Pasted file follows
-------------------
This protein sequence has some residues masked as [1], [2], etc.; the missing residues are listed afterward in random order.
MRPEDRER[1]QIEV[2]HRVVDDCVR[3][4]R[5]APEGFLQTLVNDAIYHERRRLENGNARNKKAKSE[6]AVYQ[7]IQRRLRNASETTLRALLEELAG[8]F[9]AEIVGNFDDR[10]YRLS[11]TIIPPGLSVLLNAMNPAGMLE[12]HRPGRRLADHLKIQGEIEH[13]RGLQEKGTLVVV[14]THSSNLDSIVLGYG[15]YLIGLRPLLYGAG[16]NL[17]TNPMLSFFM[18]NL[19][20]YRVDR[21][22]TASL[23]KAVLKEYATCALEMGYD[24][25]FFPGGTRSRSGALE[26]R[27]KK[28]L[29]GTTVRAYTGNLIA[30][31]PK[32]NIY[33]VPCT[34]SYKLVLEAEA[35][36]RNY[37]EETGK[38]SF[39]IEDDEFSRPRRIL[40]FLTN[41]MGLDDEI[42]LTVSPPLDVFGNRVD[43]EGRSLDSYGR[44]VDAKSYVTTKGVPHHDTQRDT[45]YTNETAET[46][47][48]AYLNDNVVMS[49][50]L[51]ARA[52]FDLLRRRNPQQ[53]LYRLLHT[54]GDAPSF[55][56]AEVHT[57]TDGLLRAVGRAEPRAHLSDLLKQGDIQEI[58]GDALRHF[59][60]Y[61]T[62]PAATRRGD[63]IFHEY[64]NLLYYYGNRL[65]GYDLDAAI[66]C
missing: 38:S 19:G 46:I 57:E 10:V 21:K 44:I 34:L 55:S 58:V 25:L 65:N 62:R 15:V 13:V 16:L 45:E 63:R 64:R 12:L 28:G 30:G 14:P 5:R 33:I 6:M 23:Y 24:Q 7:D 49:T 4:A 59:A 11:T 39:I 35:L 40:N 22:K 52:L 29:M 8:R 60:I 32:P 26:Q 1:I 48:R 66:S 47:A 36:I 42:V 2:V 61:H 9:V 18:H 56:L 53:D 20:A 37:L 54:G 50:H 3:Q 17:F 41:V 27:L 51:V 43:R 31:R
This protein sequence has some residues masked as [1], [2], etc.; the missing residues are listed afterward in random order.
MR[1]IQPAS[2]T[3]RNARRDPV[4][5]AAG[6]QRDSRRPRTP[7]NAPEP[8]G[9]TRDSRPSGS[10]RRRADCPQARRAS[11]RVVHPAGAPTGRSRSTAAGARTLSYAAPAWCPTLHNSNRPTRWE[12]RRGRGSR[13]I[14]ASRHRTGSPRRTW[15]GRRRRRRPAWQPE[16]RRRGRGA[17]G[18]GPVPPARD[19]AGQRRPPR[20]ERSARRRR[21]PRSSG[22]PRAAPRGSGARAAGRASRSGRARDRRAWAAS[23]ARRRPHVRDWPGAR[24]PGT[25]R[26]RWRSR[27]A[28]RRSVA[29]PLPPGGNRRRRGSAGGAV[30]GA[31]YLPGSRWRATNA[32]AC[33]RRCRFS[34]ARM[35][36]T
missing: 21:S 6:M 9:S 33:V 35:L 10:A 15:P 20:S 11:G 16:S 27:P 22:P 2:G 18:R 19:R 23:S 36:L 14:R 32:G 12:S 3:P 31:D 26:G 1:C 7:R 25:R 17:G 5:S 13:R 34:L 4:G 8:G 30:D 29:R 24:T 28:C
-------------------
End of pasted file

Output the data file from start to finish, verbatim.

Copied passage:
This protein sequence has some residues masked as [1], [2], etc.; the missing residues are listed afterward in random order.
MRPEDRER[1]QIEV[2]HRVVDDCVR[3][4]R[5]APEGFLQTLVNDAIYHERRRLENGNARNKKAKSE[6]AVYQ[7]IQRRLRNASETTLRALLEELAG[8]F[9]AEIVGNFDDR[10]YRLS[11]TIIPPGLSVLLNAMNPAGMLE[12]HRPGRRLADHLKIQGEIEH[13]RGLQEKGTLVVV[14]THSSNLDSIVLGYG[15]YLIGLRPLLYGAG[16]NL[17]TNPMLSFFM[18]NL[19][20]YRVDR[21][22]TASL[23]KAVLKEYATCALEMGYD[24][25]FFPGGTRSRSGALE[26]R[27]KK[28]L[29]GTTVRAYTGNLIA[30][31]PK[32]NIY[33]VPCT[34]SYKLVLEAEA[35][36]RNY[37]EETGK[38]SF[39]IEDDEFSRPRRIL[40]FLTN[41]MGLDDEI[42]LTVSPPLDVFGNRVD[43]EGRSLDSYGR[44]VDAKSYVTTKGVPHHDTQRDT[45]YTNETAET[46][47][48]AYLNDNVVMS[49][50]L[51]ARA[52]FDLLRRRNPQQ[53]LYRLLHT[54]GDAPSF[55][56]AEVHT[57]TDGLLRAVGRAEPRAHLSDLLKQGDIQEI[58]GDALRHF[59][60]Y[61]T[62]PAATRRGD[63]IFHEY[64]NLLYYYGNRL[65]GYDLDAAI[66]C
missing: 38:S 19:G 46:I 57:E 10:V 21:K 44:I 34:L 55:S 58:V 25:L 65:N 62:R 15:V 13:V 16:L 45:E 63:R 64:R 12:L 28:G 30:G 14:P 5:R 33:I 6:M 23:Y 24:Q 7:D 49:T 4:A 59:A 11:T 39:I 35:L 40:N 22:K 52:L 29:M 8:R 60:I 32:P 26:Q 1:I 48:R 66:S 47:A 36:I 42:V 2:V 61:H 9:V 18:H 56:L 53:D 20:A 37:L 54:G 50:H 3:Q 17:F 41:V 27:L 51:V 43:R 31:R
This protein sequence has some residues masked as [1], [2], etc.; the missing residues are listed afterward in random order.
MR[1]IQPAS[2]T[3]RNARRDPV[4][5]AAG[6]QRDSRRPRTP[7]NAPEP[8]G[9]TRDSRPSGS[10]RRRADCPQARRAS[11]RVVHPAGAPTGRSRSTAAGARTLSYAAPAWCPTLHNSNRPTRWE[12]RRGRGSR[13]I[14]ASRHRTGSPRRTW[15]GRRRRRRPAWQPE[16]RRRGRGA[17]G[18]GPVPPARD[19]AGQRRPPR[20]ERSARRRR[21]PRSSG[22]PRAAPRGSGARAAGRASRSGRARDRRAWAAS[23]ARRRPHVRDWPGAR[24]PGT[25]R[26]RWRSR[27]A[28]RRSVA[29]PLPPGGNRRRRGSAGGAV[30]GA[31]YLPGSRWRATNA[32]AC[33]RRCRFS[34]ARM[35][36]T
missing: 21:S 6:M 9:S 33:V 35:L 10:A 15:P 20:S 11:G 16:S 27:P 22:P 2:G 18:R 19:R 23:S 36:L 14:R 32:G 12:S 3:P 31:D 26:G 1:C 7:R 25:R 17:G 5:S 13:R 34:L 4:G 8:G 30:D 29:R 24:T 28:C